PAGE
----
“Pick things you know that are important to do. Do them and make sure your solutions work. Fix if needed, then move on to the next problem and repeat. Move slowly and deliberately. Doing things this way offers you a higher likelihood for success.” So says Plant Prefab founder and CEO Steve Glenn, who is driven by the desire to work with mission-driven businesses that are both profitable and purposeful.
Plant Prefab founder and CEO Steve Glenn
Journey to the Built Environment
The son of “a single, hippie mom,” Glenn says that his first love growing up in Chapel Hill, N.C., was architecture. “I had my Lego and my blocks, and I made cities. I noticed the rich tradition of mid-century modern architecture in my neighborhood, even as a kid.”
But when he went to Brown University in 1983, it was to study psychology and philosophy. Yet, in the back of his mind, Glenn says, he thought about one day getting into architecture. By happenstance, he went in a different direction and co-founded a company with friends to develop software for what was then the new Apple Macintosh. That group included his freshman-year roommate James Joaquin, who would go on to become a Silicon Valley CEO and co-founder with Ev Williams (who also co-founded Twitter) of Obvious Ventures, an early-stage venture capital firm. These folks would later prove to be good business connections.
Plant Prefab will construct each of the custom single-family homes designed by The Brown Studio in this 63-home development near Lake Tahoe, Calif. Building the 2,630- to 2,810-square-foot homes in a factory setting will take just 12 to 14 weeks (Photos: Courtesy Plant Prefab).
Glenn was “the business guy in the group,” and their software efforts ended up getting Apple’s attention ... and acquisition. But one summer, while the group was working on the Mac apps, Glenn’s interested in buildings drove him to take a design program at Harvard. “I learned I didn’t have the talent or temperament to be an architect,” he says.
Still, he acquired an appreciation for pioneering real estate developer and philanthropist James Rouse, who is probably best known for creating indoor shopping malls (which Rouse saw as town centers for the suburbs) and later, the urban festival marketplace concept. “Rouse was the first person to whom I was exposed who was running a company that was profitable but also purposeful. He was a social entrepreneur long before that became a popular term. I wanted to do that, to add value through my work,” Glenn says.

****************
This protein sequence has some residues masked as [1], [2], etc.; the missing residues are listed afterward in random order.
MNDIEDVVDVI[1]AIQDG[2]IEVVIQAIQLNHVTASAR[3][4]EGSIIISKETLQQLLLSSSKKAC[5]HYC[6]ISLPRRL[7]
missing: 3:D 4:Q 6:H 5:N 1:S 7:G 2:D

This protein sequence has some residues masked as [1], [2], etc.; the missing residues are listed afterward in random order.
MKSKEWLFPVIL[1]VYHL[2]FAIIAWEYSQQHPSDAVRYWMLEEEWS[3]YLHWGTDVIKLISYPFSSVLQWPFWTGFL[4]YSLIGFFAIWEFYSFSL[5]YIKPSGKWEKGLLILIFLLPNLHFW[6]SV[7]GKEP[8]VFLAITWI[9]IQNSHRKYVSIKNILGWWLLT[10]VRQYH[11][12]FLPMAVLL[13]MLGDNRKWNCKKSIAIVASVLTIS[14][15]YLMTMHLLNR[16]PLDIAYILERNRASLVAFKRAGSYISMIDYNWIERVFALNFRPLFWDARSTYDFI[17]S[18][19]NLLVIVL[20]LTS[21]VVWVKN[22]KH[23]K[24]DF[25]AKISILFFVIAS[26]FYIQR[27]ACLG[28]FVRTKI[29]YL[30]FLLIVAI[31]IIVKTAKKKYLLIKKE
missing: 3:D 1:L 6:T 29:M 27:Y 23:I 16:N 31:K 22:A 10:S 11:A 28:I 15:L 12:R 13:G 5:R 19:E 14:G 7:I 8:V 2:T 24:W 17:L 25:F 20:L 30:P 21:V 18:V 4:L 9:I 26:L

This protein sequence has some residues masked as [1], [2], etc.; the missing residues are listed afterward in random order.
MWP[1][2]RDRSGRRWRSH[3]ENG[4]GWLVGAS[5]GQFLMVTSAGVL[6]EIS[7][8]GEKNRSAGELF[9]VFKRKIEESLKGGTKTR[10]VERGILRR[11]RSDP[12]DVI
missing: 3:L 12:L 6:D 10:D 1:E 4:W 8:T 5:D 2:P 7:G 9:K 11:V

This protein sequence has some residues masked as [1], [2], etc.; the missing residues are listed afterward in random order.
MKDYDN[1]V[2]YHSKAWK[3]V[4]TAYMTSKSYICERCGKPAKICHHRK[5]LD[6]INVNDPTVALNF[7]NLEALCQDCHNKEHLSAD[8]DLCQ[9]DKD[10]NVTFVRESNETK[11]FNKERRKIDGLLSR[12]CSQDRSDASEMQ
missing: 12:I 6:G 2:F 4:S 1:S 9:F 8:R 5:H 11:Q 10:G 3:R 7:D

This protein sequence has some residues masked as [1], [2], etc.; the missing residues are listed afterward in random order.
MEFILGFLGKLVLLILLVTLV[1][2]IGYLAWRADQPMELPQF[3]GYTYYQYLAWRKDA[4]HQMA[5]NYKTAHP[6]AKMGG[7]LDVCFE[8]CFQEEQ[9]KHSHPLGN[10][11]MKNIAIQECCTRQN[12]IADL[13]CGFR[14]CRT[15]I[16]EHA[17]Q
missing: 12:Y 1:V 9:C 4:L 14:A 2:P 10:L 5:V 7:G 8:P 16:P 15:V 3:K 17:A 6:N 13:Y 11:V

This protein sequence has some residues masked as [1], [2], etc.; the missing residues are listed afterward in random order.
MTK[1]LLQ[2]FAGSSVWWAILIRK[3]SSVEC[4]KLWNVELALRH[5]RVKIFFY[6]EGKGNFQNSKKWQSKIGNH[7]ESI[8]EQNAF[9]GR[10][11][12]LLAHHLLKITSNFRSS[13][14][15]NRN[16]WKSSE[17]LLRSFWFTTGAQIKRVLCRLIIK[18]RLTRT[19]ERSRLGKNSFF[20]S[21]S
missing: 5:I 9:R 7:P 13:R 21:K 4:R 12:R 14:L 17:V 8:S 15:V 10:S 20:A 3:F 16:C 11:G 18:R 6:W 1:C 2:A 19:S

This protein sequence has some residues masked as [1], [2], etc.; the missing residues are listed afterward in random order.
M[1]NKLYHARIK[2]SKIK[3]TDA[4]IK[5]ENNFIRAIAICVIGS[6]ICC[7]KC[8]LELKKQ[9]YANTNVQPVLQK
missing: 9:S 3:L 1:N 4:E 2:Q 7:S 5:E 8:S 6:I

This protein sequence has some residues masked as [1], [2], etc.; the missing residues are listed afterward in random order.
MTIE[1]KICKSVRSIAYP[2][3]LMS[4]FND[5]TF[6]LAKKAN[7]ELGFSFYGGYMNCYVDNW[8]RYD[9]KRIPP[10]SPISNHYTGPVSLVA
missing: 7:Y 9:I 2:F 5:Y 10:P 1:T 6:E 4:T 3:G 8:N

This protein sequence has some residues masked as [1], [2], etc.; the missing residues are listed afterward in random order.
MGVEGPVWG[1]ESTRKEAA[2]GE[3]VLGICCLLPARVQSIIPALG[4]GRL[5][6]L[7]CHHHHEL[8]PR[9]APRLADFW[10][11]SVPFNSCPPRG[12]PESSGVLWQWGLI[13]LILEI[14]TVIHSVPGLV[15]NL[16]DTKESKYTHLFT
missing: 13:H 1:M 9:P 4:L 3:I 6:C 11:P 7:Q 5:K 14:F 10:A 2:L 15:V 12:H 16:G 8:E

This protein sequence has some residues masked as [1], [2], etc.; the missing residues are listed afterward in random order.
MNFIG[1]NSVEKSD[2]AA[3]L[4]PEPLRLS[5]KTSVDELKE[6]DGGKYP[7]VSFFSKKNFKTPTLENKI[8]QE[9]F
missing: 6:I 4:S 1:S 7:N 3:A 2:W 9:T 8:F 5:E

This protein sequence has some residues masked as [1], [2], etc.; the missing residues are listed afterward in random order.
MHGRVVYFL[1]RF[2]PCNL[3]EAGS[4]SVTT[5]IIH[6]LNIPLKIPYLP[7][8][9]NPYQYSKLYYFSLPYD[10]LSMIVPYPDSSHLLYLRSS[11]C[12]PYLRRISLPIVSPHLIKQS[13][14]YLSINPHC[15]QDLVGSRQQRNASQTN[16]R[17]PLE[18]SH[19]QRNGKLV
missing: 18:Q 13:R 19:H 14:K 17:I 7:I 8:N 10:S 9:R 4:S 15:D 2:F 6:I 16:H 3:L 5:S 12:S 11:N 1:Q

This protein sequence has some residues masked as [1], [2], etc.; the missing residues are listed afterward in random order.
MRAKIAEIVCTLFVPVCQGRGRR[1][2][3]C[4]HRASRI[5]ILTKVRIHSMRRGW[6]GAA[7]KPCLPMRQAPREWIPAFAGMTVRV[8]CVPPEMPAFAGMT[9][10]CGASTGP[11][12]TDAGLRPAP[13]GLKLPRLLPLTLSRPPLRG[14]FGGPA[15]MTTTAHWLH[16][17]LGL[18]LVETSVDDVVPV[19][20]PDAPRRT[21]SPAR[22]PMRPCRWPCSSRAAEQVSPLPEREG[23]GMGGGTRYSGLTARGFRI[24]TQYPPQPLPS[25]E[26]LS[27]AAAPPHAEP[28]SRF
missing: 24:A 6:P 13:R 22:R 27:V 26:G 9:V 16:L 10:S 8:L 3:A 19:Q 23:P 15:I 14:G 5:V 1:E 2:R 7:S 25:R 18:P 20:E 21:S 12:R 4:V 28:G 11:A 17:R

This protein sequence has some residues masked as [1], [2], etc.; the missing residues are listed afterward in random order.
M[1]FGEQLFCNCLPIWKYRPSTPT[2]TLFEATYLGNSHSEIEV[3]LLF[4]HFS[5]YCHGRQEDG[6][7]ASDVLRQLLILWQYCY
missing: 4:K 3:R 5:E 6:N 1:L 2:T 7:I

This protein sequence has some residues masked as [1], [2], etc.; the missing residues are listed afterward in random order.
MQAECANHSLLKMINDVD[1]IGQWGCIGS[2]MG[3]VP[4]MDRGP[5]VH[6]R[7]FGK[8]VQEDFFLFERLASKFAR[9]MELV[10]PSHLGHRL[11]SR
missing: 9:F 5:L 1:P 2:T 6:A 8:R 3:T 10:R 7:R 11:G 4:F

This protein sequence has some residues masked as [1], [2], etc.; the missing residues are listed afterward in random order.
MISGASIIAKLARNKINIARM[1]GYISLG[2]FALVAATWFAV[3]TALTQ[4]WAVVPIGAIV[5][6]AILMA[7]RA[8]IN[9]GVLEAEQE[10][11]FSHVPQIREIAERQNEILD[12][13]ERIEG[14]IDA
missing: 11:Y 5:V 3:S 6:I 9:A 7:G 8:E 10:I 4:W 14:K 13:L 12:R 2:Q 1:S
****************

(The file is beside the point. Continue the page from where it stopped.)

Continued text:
He returned to Brown University and finished his degree in organizational behavior, then went to work for a startup in virtual reality before joining Walt Disney Imagineering as co-director of its virtual reality studio. After that, he co-founded PeopleLink, a social network that shut down in 2001, a few years after Facebook was started. Two years later, after some nonprofit work with The Clinton Foundation, Glenn felt it was time to get into architecture and real estate.
Trial and Error
Step one, Glenn says, was figuring out what he wanted to do. He counted himself as one of a growing number of people who cared about design, health, and sustainability in the products they purchase. “We drove Priuses, shopped at Whole Foods, used Apple products, read Dwell and Wired, and wore Patagonia [clothing],” he says. “Production builders weren’t building for us.”
Glenn wanted to “get world-class architects, integrate a LEED Platinum-level environmental program, and use outsourced factory production to more efficiently build what we were going to build,” he says. “We were focused on outsourcing because no consumer electronics company like Apple owns their own manufacturing; they’re different businesses. I understood that and didn’t want that overhead.”
This 2,372-square-foot custom single-family home in Palo Alto, Calif., designed by Toby Long, consists of six Plant Prefab modules that were installed in a single day.
He began by creating LivingHomes in 2006, a residential design studio focused on modern, highly sustainable homes built using prefabricated construction methods. The first home the company completed was for Glenn: a 2,550-square-foot residence in Santa Monica, Calif., that was the first home ever to achieve LEED for Homes Platinum certification.
“At first, it was advantageous to start up just before the  crash,” Glenn says. “The factories we outsourced work to weren’t busy, but the people we were working with did mobile homes, and what we were doing was very different in detail and quality.”
Post-downturn, Glenn knew he needed a better solution. “Rather than doing low-quality, standard homes not [focused on] sustainability, we concluded that if there was a company set up to do custom, high-quality, very sustainable, very healthy architectural homes, not only would that company solve our needs, but from a business model standpoint, but we could potentially solve the needs of hundreds of thousands of individuals, small developers, and nonprofit-housing groups that need a way to build infill projects.”